Date Published: February 3, 2009
Publisher: Public Library of Science
Author(s): Julian Little, Julian P.T Higgins, John P.A Ioannidis, David Moher, France Gagnon, Erik von Elm, Muin J Khoury, Barbara Cohen, George Davey-Smith, Jeremy Grimshaw, Paul Scheet, Marta Gwinn, Robin E Williamson, Guang Yong Zou, Kim Hutchings, Candice Y Johnson, Valerie Tait, Miriam Wiens, Jean Golding, Cornelia van Duijn, John McLaughlin, Andrew Paterson, George Wells, Isabel Fortier, Matthew Freedman, Maja Zecevic, Richard King, Claire Infante-Rivard, Alex Stewart, Nick Birkett
Abstract: Julian Little and colleagues present the STREGA recommendations, which are aimed at improving the reporting of genetic association studies.
Partial Text: The rapidly evolving evidence on genetic associations is crucial to integrating human genomics into the practice of medicine and public health [1,2]. Genetic factors are likely to affect the occurrence of numerous common diseases, and therefore identifying and characterizing the associated risk (or protection) will be important in improving the understanding of etiology and potentially for developing interventions based on genetic information. The number of publications on the associations between genes and diseases has increased tremendously; with more than 34 000 published articles, the annual number has more than doubled between 2001 and 2008 [3,4]. Articles on genetic associations have been published in about 1500 journals and in several languages.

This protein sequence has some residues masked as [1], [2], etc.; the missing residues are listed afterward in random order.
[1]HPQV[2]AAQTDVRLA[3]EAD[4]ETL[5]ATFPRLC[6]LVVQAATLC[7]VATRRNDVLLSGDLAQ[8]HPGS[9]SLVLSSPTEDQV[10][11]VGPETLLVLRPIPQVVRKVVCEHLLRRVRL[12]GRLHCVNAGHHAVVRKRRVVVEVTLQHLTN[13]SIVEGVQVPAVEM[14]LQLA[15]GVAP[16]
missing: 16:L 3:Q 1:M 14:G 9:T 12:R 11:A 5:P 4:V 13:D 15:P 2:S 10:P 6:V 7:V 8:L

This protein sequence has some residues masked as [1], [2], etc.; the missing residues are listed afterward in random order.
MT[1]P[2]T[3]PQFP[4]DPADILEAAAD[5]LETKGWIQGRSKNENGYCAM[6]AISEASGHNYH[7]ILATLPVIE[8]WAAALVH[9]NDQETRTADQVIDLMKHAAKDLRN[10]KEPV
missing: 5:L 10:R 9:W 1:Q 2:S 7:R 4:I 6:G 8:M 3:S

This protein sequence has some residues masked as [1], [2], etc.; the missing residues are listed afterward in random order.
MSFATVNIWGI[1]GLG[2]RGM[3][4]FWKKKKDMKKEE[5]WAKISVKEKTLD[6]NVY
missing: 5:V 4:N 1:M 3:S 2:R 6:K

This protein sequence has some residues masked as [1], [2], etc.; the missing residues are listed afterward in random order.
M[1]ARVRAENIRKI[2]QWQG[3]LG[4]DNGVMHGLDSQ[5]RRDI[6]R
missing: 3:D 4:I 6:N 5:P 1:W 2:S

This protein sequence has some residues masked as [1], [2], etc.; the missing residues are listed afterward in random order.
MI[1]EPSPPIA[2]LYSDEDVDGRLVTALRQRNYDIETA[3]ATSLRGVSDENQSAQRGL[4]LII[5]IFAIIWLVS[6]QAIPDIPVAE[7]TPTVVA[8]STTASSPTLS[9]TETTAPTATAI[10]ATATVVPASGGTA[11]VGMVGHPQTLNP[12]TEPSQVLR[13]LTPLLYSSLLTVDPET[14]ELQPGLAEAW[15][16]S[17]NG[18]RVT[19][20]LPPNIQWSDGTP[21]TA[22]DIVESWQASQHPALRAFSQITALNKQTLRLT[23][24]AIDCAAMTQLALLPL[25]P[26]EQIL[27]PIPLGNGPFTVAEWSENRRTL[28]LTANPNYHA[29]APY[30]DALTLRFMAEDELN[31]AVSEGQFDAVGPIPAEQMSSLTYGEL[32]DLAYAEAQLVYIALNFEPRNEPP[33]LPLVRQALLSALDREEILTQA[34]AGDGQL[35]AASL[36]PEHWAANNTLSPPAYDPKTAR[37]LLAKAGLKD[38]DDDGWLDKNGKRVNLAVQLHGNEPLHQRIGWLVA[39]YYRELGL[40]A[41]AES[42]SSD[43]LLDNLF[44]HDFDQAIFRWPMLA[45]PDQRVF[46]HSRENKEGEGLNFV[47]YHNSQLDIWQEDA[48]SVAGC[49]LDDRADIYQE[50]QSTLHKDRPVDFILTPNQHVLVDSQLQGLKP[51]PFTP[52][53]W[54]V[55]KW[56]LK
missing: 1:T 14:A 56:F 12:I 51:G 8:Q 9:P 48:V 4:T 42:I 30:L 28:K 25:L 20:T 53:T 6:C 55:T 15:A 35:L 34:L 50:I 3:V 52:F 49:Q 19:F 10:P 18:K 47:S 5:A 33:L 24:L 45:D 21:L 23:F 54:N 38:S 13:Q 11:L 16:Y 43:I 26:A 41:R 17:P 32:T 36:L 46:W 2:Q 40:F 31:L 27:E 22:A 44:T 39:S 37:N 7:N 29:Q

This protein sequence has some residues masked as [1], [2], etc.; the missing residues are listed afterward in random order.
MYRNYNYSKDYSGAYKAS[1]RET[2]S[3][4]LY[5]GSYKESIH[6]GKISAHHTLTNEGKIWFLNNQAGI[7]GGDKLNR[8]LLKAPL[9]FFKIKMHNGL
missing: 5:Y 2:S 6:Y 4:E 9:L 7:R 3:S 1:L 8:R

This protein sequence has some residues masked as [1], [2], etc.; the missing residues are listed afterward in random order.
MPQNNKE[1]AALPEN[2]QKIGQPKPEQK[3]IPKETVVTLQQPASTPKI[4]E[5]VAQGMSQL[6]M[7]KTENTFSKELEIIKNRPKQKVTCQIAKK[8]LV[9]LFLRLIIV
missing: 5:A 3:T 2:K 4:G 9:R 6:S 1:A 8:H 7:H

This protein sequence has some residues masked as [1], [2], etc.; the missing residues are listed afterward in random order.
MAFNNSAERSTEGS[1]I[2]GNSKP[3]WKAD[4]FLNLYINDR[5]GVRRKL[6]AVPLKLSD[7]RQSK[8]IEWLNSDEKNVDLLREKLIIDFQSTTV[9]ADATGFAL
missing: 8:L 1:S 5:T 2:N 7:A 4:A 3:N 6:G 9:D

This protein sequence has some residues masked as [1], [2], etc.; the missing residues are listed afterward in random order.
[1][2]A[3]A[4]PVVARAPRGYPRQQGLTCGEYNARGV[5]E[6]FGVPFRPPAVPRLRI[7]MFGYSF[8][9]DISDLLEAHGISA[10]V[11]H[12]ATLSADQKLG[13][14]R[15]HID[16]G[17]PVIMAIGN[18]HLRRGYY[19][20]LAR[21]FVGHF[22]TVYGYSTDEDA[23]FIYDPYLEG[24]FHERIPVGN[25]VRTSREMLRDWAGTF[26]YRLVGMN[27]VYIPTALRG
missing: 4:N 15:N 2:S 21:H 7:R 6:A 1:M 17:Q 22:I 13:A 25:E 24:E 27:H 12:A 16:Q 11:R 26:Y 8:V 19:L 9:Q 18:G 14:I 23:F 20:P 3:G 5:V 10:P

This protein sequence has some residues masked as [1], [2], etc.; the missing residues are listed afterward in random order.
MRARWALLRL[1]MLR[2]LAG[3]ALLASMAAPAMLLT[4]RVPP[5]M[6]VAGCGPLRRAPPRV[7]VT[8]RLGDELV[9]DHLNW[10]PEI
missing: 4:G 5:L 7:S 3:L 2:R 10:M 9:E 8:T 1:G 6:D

A multidisciplinary group developed the STREGA Statement by using literature review, workshop presentations and discussion, and iterative electronic correspondence after the workshop. Thirty-three of 74 invitees participated in the STREGA workshop in Ottawa, Ontario, Canada, in June, 2006. Participants included epidemiologists, geneticists, statisticians, journal editors and graduate students.
In Table 1, we present the STREGA recommendations, an extension to the STROBE checklist  for genetic association studies (an editable version of Table 1 is provided as Table S1 under Supporting Information). The resulting STREGA checklist provides additions to 12 of the 22 items on the STROBE checklist. During the workshop and subsequent consultations, we identified five main areas of special interest that are specific to, or especially relevant in, genetic association studies: genotyping errors, population stratification, modelling haplotype variation, HWE and replication. We elaborate on each of these areas, starting each section with the corresponding STREGA recommendation, followed by a brief outline of the issue and an explanation for the recommendations. Complementary information on these areas and the rationale for additional STREGA recommendations relating to selection of participants, choice of genes and variants selected, treatment effects in studying quantitative traits, statistical methods, relatedness, reporting of descriptive and outcome data, and issues of data volume, are presented in Table 2.
The choices made for study design, conduct and data analysis potentially influence the magnitude and direction of results of genetic association studies. However, the empirical evidence on these effects is insufficient. Transparency of reporting is thus essential for developing a better evidence base (Table 2). Transparent reporting helps address gaps in empirical evidence , such as the effects of incomplete participation and genotyping errors. It will also help assess the impact of currently controversial issues such as population stratification, methods of inferring haplotypes, departure from HWE and multiple testing on effect estimates under different study conditions.